- The Washington Times - Tuesday, October 24, 2006

Pilobolus is the name of a spunky little plant that grows in barnyard dung and shoots its spores in a long arc.

It’s also the title of a first dance effort by a bunch of inexperienced jocks at the then all-male Dartmouth College — a startlingly successful work that led to their forming a company of the same name.

That was 35 years ago, and small, feisty Pilobolus (the company) has become one of the brightest spots on the national and international dance circuit. It’s appeared three times at Olympic galas and moonlights its quirky, witty look appearing on TV commercials.

The seven-member group shoots into town for a one-night-only appearance tonight at the Warner Theater.

Besides its unusual style, which involves dancers cantilevering off one another or entwining like pretzels, Pilobolus is known for its collaborative approach. One or more of its three current artistic directors (Robby Barnett, Michael Tracy and Jonathan Wolken) are listed as choreographers with sometimes up to 11 collaborators credited — dancers past and present who worked with them on the piece.

This unusual creative approach is embedded in the company’s DNA. In a reflective mode, director Robby Barnett talks about the first funny, heady moments of plunging into the world of dance.

“We had the incredible force of ignorance,” he says. “We were a bunch of college athletes, completely unconstrained by preconceptions of what a dance was supposed to look like; we’d never seen a dance.

“Alison Chase was our teacher. She came into the dance studio and saw this grinning line of young men lined up to take a modern dance class because she was the only girl on campus. I think she realized, ‘Here’s a group of guys who can jump around like goats, but they’re certainly not going to be able to dance in any meaning of the word.’ So she said to us, ‘We’ll make a dance.’

“If she had come in and given us three months of dance class, I don’t think there would be any Pilobolus. But she saw a bunch of bright guys who could move around and turned us loose creatively. It was a little like Venus leaping from the head of Zeus.”

A couple of years later, they took that dance and two others to New York City and burst on the dance scene to rave reviews. They haven’t stopped since.

On tonight’s program, the first work, “Aquatica,” was commissioned by the Aquarium of the Pacific in Long Beach, Calif.

“We thought it would be fun to perform it in the aquarium in front of a giant tankful of sharks,” Mr. Barnett says, adding that “there was a human audience, as well. The fish liked it — they gathered at the front of the tank to watch us. So we had piscatory as well as anthropological accord on that one.”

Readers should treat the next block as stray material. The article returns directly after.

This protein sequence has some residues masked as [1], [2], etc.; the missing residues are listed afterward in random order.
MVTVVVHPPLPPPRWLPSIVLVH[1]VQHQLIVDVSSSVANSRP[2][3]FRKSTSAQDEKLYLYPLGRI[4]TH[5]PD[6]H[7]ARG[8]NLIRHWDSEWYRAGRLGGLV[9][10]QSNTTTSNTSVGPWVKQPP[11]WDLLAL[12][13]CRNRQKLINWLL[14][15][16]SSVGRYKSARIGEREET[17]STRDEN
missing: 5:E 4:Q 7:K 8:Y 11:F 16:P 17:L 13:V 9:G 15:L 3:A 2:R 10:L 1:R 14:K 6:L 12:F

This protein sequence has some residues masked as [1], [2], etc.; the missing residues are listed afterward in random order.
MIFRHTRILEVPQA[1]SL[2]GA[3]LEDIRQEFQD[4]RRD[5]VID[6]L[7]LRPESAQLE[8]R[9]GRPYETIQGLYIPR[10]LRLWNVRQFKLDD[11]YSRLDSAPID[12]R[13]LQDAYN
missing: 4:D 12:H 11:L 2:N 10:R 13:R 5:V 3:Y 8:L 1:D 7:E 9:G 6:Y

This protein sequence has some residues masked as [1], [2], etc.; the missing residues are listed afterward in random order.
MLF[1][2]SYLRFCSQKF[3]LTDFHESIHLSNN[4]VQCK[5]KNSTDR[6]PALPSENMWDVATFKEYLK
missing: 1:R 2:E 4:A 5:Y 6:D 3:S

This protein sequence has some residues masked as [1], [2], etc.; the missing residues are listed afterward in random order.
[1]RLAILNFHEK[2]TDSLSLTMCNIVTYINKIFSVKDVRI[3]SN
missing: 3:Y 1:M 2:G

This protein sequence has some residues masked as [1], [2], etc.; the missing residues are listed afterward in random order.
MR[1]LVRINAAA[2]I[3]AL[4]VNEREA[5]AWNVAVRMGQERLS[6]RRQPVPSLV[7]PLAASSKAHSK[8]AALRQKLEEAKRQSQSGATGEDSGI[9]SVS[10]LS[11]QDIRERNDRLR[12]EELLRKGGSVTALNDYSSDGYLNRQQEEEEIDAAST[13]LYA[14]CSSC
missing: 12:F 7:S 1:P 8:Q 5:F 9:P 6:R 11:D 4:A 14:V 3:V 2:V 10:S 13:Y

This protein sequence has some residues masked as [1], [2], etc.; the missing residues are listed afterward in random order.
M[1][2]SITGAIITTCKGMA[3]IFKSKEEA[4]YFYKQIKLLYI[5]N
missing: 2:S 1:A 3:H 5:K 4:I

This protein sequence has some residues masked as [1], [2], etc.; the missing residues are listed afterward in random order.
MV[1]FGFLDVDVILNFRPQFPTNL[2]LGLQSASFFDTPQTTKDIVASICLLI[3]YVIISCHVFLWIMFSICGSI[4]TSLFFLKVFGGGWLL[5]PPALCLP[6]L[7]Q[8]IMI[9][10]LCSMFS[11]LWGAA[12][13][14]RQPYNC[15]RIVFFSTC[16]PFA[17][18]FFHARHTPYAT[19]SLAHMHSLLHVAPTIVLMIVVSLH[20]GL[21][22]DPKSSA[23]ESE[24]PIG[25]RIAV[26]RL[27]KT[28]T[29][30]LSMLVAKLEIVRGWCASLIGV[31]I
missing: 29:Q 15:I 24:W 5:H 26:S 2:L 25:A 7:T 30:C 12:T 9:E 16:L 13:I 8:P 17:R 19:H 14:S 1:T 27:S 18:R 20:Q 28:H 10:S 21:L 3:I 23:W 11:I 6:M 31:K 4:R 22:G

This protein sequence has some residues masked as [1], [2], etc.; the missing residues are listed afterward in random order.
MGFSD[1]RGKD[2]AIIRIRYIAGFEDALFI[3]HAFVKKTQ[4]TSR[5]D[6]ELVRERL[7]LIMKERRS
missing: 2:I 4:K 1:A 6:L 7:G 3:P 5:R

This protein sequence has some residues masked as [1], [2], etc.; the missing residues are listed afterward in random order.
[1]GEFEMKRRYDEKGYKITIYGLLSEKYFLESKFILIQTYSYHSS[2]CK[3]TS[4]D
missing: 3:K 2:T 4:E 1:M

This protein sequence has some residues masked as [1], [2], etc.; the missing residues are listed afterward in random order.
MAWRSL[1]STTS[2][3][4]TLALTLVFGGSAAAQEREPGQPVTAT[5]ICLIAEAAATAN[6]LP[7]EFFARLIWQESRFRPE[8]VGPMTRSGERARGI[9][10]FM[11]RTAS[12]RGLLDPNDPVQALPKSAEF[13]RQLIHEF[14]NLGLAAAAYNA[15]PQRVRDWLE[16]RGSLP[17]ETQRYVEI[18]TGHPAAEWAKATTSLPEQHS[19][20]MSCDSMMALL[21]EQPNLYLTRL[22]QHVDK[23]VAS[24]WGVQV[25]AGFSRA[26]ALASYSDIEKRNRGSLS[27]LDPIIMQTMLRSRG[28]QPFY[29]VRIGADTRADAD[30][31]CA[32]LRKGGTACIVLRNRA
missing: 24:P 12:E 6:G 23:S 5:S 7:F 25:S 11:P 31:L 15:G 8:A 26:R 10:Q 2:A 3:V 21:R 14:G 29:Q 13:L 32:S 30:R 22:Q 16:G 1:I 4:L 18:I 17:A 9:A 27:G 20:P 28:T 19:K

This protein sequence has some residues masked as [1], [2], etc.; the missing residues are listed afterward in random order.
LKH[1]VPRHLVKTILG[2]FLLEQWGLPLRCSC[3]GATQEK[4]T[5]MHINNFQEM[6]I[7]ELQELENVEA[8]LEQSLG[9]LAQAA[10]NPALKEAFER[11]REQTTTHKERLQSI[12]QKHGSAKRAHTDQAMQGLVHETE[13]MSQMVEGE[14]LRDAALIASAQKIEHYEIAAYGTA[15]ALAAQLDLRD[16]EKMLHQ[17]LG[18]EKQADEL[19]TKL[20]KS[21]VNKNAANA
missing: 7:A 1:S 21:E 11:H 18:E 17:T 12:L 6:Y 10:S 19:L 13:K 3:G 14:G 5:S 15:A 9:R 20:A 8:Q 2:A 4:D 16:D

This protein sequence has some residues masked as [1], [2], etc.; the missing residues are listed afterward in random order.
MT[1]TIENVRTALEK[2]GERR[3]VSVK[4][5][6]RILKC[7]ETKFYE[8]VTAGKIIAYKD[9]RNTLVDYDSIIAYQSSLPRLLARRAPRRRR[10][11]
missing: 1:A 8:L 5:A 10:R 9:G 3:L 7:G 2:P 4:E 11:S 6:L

Also on tonight’s program: a solo from “The Empty Suitor,” a piece commissioned by the Winter Olympics in Lake Placid. Befitting that occasion, Mr. Barnett describes the broadly comic piece as “probably the best theatrical use anyone’s ever gotten out of PVC pipe.”

The director points to “Symbiosis” as a good example of their unique partnering approach. “When we began working together, we grabbed each other for physical as well as moral support. We attracted a lot of notice because the world didn’t really have any terminology to deal with four guys twisted together like proteins.

“When you put four people together, it reduces them to a very primitive organism,” he says about their tight-knit sculptural formations. “All of a sudden this organism begins to evolve. You learn to walk as a spider, and you reveal in turn the spider in us all. Mechanics becomes metaphor.”

Coming of age during the ‘60s, though, there is nothing ivory tower about Pilobolus.

“We had an idea that like-minded people could come together,” Mr. Barnett says. “We don’t necessarily believe that cooperative thinking is in every respect better, but it’s rare that you can go through life without having to work in groups. We believe that through making dances together we’ve discovered fundamental things about the way people can make things productively that have some measure of truth and beauty.”

Tonight’s program concludes with “Megawatt,” a work that shucks pretzel formations and goes for free, unfettered movement set to the sounds of Radiohead and Squarepusher.

WHAT: Pilobolus Dance Company

WHEN: Tonight at 8

WHERE: Warner Theatre

TICKETS: $27 to $57

PHONE: 202/785-9727


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